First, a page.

Practice diagnosis and treatment of seizures in children

2021-03-25 12:00 AM

You can consult a doctor to stop taking anticonvulsants if your child no longer has seizures within 2-3 years.

A child with temporary loss of consciousness, uncontrolled twitching of his limbs, usually lasts a few minutes but can also take longer. Seizures are quite common in children. There are convulsions without a fever and other convulsions that occur with a high fever. Statistics show that 1 out of 20 children has had a seizure due to a high fever, often called a period.

Seizures are not caused by fever

For children under 6 months old, when a non-fever seizure occurs, it is necessary to be monitored and treated in hospital.

Older children with non-fever seizures are often associated with neurological problems, and should be referred to a neurologist for diagnosis.

Cycling should not be allowed by children who have had epilepsy. Children may be allowed to swim, but adult supervision is required.

More than 60% of seizures in children tend to get better on their own. You can consult a doctor to stop taking anticonvulsants if your child no longer has seizures within 2-3 years.

In the event of a seizure, the following immediate measures are required:

Make sure to keep the child's airways clear.

Use diazepam slowly intravenously at a dose of 0.3mg per kilogram of child's body weight, or rectally at a dose of 2.5mg for children under 1 year, 5mg for children aged 1-3 years, and 10mg for children 3 years older.

Seek immediate medical attention if seizures persist.

Febrile convulsions

Febrile convulsions - or menstruation often - are fairly common, with about 5% of children affected. Febrile convulsions can occur in babies between 6 months and 5 years of age, but are most common by the age of 2 years.

The cause of high fever causing seizures in children is due to the immature brain's thermoregulation mechanism, so the body temperature can rise too quickly when the child has infections. A sudden rise in body temperature stimulates brain cells, releasing impulses to the muscles and contracting them. Febrile convulsions have no accompanying brain damage, need differential diagnosis from seizures caused by encephalitis or meningitis, when the central nervous system is damaged by infection.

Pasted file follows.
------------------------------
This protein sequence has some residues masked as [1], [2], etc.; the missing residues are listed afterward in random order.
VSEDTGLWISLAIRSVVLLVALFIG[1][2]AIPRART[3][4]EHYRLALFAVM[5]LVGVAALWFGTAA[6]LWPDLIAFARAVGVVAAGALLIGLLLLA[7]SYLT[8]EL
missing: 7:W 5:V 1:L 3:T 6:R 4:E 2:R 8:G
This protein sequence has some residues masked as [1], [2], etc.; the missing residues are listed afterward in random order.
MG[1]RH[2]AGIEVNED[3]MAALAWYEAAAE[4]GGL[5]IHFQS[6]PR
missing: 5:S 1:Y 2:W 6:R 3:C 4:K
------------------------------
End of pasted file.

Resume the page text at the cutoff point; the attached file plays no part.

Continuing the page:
Due to the mechanism just explained above, so high fever causing convulsions in children usually comes from an infectious cause, most commonly an upper respiratory tract infection. However, it is also necessary to immediately eliminate cases of acute infections.

Diagnosis excludes meningitis. Carefully examine the ear and throat for signs of infection. Chest examination, abdominal examination.

Urine samples may need to be sent for culture.

Immediately transfer to the hospital in the following cases:

Children under 18 months old.

There are signs of suspicion of meningitis.

A seizure lasts more than 10 minutes.

Children show signs of very tired.

There are persistent neurological signs.

During a fever but up to 2 or more seizures.

Children can rest at home if the seizure lasts no more than 10 minutes and then fully recovers.

About 30-40% of children with a febrile convulsion are at risk of having the next seizure within 6 months after that. Seizures can be prevented by keeping the child's body temperature from getting too high, namely:

Timely treatment of infections.

As soon as there are signs that the child starts to have a fever, put the child in cool clothes, use a warm water-absorbent towel to wipe the face and wipe all over the body, use a fan to cool the child, helping the child to drain heat quickly. Place the child in a cool room.

Give the child paracetamol at the correct dose. A second dose can be continued after 4-6 hours if the fever is not gone.